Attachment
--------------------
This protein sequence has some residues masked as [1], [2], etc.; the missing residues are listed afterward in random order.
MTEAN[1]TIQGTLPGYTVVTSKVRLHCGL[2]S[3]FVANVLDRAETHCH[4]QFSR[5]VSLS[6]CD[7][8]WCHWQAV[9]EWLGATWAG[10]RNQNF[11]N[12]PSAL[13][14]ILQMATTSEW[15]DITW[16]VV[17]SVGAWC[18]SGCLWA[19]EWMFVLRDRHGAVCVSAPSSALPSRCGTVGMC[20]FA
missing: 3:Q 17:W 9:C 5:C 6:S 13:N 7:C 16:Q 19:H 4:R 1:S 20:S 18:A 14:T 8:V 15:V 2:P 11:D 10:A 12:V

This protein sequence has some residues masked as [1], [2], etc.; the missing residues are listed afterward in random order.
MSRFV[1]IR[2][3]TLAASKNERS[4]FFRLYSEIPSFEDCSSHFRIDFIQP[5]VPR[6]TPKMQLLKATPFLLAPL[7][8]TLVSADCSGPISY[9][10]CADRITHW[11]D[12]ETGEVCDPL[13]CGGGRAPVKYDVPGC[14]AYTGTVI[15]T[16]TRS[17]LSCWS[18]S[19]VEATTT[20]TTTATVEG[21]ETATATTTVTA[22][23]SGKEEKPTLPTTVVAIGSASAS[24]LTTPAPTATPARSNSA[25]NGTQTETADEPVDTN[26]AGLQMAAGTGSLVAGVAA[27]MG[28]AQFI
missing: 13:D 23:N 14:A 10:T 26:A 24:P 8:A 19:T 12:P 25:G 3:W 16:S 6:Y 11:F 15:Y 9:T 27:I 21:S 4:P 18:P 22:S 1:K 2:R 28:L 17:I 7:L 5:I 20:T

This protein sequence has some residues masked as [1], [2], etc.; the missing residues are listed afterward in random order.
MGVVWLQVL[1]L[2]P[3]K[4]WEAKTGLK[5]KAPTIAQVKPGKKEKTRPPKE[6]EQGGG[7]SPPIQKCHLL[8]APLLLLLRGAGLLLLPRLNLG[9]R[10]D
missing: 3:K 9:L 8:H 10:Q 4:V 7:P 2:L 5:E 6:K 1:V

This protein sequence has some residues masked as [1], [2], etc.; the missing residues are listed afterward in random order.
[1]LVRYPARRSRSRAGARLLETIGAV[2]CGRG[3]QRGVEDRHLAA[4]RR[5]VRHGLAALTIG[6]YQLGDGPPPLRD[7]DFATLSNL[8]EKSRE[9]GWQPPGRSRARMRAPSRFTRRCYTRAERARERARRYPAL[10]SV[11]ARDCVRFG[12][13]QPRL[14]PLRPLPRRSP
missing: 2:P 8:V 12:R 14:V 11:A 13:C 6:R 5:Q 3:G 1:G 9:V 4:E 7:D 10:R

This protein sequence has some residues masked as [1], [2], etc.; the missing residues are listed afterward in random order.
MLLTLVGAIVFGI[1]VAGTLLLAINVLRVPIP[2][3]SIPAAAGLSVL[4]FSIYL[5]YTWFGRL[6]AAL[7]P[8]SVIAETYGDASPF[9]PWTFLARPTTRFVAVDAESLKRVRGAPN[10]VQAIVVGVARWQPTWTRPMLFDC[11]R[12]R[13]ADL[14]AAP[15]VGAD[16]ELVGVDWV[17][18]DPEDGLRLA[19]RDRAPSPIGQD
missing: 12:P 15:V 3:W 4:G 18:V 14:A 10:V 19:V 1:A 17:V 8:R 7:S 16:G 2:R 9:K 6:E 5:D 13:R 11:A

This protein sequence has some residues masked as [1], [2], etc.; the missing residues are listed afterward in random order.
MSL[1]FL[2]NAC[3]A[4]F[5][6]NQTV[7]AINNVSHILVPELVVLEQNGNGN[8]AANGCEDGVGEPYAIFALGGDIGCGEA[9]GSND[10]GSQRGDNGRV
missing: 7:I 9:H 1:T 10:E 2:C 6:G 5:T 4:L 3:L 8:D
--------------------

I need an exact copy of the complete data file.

This protein sequence has some residues masked as [1], [2], etc.; the missing residues are listed afterward in random order.
MTEAN[1]TIQGTLPGYTVVTSKVRLHCGL[2]S[3]FVANVLDRAETHCH[4]QFSR[5]VSLS[6]CD[7][8]WCHWQAV[9]EWLGATWAG[10]RNQNF[11]N[12]PSAL[13][14]ILQMATTSEW[15]DITW[16]VV[17]SVGAWC[18]SGCLWA[19]EWMFVLRDRHGAVCVSAPSSALPSRCGTVGMC[20]FA
missing: 3:Q 17:W 9:C 5:C 6:S 13:N 7:C 16:Q 19:H 4:R 1:S 20:S 18:A 14:T 8:V 15:V 2:P 11:D 10:A 12:V

This protein sequence has some residues masked as [1], [2], etc.; the missing residues are listed afterward in random order.
MSRFV[1]IR[2][3]TLAASKNERS[4]FFRLYSEIPSFEDCSSHFRIDFIQP[5]VPR[6]TPKMQLLKATPFLLAPL[7][8]TLVSADCSGPISY[9][10]CADRITHW[11]D[12]ETGEVCDPL[13]CGGGRAPVKYDVPGC[14]AYTGTVI[15]T[16]TRS[17]LSCWS[18]S[19]VEATTT[20]TTTATVEG[21]ETATATTTVTA[22][23]SGKEEKPTLPTTVVAIGSASAS[24]LTTPAPTATPARSNSA[25]NGTQTETADEPVDTN[26]AGLQMAAGTGSLVAGVAA[27]MG[28]AQFI
missing: 13:D 23:N 14:A 10:T 26:A 24:P 8:A 19:T 12:P 25:G 3:W 16:S 6:Y 11:F 15:Y 9:T 27:I 21:S 4:P 18:P 22:S 1:K 2:R 28:L 17:I 7:L 5:I 20:T

This protein sequence has some residues masked as [1], [2], etc.; the missing residues are listed afterward in random order.
MGVVWLQVL[1]L[2]P[3]K[4]WEAKTGLK[5]KAPTIAQVKPGKKEKTRPPKE[6]EQGGG[7]SPPIQKCHLL[8]APLLLLLRGAGLLLLPRLNLG[9]R[10]D
missing: 3:K 9:L 8:H 10:Q 4:V 7:P 2:L 5:E 6:K 1:V

This protein sequence has some residues masked as [1], [2], etc.; the missing residues are listed afterward in random order.
[1]LVRYPARRSRSRAGARLLETIGAV[2]CGRG[3]QRGVEDRHLAA[4]RR[5]VRHGLAALTIG[6]YQLGDGPPPLRD[7]DFATLSNL[8]EKSRE[9]GWQPPGRSRARMRAPSRFTRRCYTRAERARERARRYPAL[10]SV[11]ARDCVRFG[12][13]QPRL[14]PLRPLPRRSP
missing: 2:P 8:V 12:R 14:V 11:A 13:C 6:R 5:Q 3:G 1:G 9:V 4:E 7:D 10:R

This protein sequence has some residues masked as [1], [2], etc.; the missing residues are listed afterward in random order.
MLLTLVGAIVFGI[1]VAGTLLLAINVLRVPIP[2][3]SIPAAAGLSVL[4]FSIYL[5]YTWFGRL[6]AAL[7]P[8]SVIAETYGDASPF[9]PWTFLARPTTRFVAVDAESLKRVRGAPN[10]VQAIVVGVARWQPTWTRPMLFDC[11]R[12]R[13]ADL[14]AAP[15]VGAD[16]ELVGVDWV[17][18]DPEDGLRLA[19]RDRAPSPIGQD
missing: 12:P 15:V 3:W 4:G 18:V 14:A 10:V 19:V 1:A 17:V 8:R 7:S 16:G 2:R 9:K 6:E 5:D 13:R 11:A

This protein sequence has some residues masked as [1], [2], etc.; the missing residues are listed afterward in random order.
MSL[1]FL[2]NAC[3]A[4]F[5][6]NQTV[7]AINNVSHILVPELVVLEQNGNGN[8]AANGCEDGVGEPYAIFALGGDIGCGEA[9]GSND[10]GSQRGDNGRV
missing: 7:I 9:H 1:T 10:E 2:C 6:G 5:T 4:L 3:L 8:D